Unions file lawsuit in San Francisco to block Adachi’s pension reforms
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Published: 11-Aug-2010

CapitolBeatOK Staff Report

Published: 11-Aug-2010

In San Francisco, public employee labor unions are moving aggressively to strip from the November ballot an initiative effort to reform the city’s dysfunctional and debt-ridden public employee pension system. The initiative has garnered nationwide attention as a possible approach to reform steps for state and local pension plans nationwide, including Oklahoma’s state retirement plans.

San Francisco Public Defender Jeff Adachi‘s Sustainable City Employees Benefits Reform Act qualified for the November ballot last week, but several city employee labor unions have filed to bump the initiative from the ballot.

The suit was filed Tuesday (August 10) by San Francisco Fire Fighters, Local 798, International Federation of Professional & Technical Engineers, Local 21, Service Employees International Union, Local 1021, the San Francisco Municipal Executives' Association, and the San Francisco Police Officers Association. A press release from Adachi sent to CapitolBeatOK asserted the suit is an attempt “to discredit the Civil Grand Jury, the Department of Elections, the City Attorney and the rights over 77,000 San Franciscan’s who signed the petition and Adachi.”

“The law has very specific requirements that must be followed in order to receive the approval from the Department of Elections for a measure to qualify for the ballot,” said Adachi in his comments sent to CapitolBeatOK. 

“The democratic process by which The Sustainable City Employees Benefits Reform Act was approved both by the City Attorney through granting title and summary to the petition and by the Department of Elections when the signatures of 49,178 San Francisco voters were verified and accepted.  We as Americans have the freedom afforded to us by the Constitution to have our choices heard at the ballot box and the taxpayers have the right to address how their tax dollars are spent in San Francisco without interference from special interest groups.”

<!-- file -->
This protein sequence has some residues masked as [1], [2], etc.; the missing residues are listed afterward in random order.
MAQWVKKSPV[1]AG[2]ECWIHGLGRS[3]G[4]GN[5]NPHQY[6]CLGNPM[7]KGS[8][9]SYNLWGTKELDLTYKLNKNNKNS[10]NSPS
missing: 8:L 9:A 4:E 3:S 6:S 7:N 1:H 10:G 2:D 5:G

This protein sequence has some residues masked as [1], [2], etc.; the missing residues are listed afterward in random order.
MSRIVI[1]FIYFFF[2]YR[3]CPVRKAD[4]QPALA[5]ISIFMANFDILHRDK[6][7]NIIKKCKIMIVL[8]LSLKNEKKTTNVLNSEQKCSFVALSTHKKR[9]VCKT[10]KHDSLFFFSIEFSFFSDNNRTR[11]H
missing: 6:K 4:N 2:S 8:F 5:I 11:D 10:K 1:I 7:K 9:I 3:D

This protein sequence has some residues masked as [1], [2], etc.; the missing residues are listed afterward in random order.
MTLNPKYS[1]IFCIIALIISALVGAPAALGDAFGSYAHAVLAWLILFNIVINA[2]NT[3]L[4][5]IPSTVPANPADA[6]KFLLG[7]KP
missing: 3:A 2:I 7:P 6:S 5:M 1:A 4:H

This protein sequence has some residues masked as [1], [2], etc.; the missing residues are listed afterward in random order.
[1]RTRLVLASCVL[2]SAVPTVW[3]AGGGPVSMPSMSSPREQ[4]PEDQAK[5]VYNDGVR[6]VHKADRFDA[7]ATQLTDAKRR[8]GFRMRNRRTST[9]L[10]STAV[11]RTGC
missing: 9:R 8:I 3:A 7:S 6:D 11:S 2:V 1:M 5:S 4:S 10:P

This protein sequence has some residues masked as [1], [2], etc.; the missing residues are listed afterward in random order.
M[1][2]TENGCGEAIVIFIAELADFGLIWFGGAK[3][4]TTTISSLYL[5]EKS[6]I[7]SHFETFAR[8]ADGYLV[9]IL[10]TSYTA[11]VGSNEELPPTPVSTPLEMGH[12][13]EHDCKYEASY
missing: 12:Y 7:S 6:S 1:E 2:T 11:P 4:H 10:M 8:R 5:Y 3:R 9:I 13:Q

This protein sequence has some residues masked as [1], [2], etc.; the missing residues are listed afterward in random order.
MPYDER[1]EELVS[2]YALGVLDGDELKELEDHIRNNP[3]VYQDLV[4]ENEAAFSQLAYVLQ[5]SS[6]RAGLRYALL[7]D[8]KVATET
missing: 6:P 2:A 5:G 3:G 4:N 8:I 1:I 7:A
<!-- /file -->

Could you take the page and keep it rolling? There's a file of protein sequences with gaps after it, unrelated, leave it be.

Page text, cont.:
In previous comments to CapitolBeatOK, Adachi reflected, “The Sustainable City Employees Benefits Reform Act is a reasonable and moderate step that San Francisco can take to bridge our escalating budget deficit and save $170 million per year. These savings can be used to preserve the services that people rely upon and the jobs that people depend upon.”

The lawsuit filed by the unions, in Adachi’s analysis, attacks the credibility of the Civil Grand Jury, the ability of the people of San Francisco who signed the petition to read, the City Attorney for granting title and summary to the measure, the rights of the voters to request that city employees pay into their own pensions. The legal effort to block the initiative also, in Adachi’s perspective, attacks the right of the people of San Francisco to be informed of labor union bargaining agreements that direct taxpayer money towards employees rather than the preservation of city services and jobs.

On July 6, Adachi submitted over 77,000 signatures, well over the 46,000 required, for an initiative to qualify for the ballot.  The Department of Elections qualified the measure for the November ballot on August 2.

If the measure is approved by voters in November it will save $170 million by requiring employees to contribute 9% into their own pensions, which will include elected officials, and police and fire to contribute 10%.

Adachi’s SF Smart Reform will maintain 100% medical coverage for all employees and allow a 50-50 shared provision for dependent healthcare.

NOTE: Editor Pat McGuigan contributed to this report.

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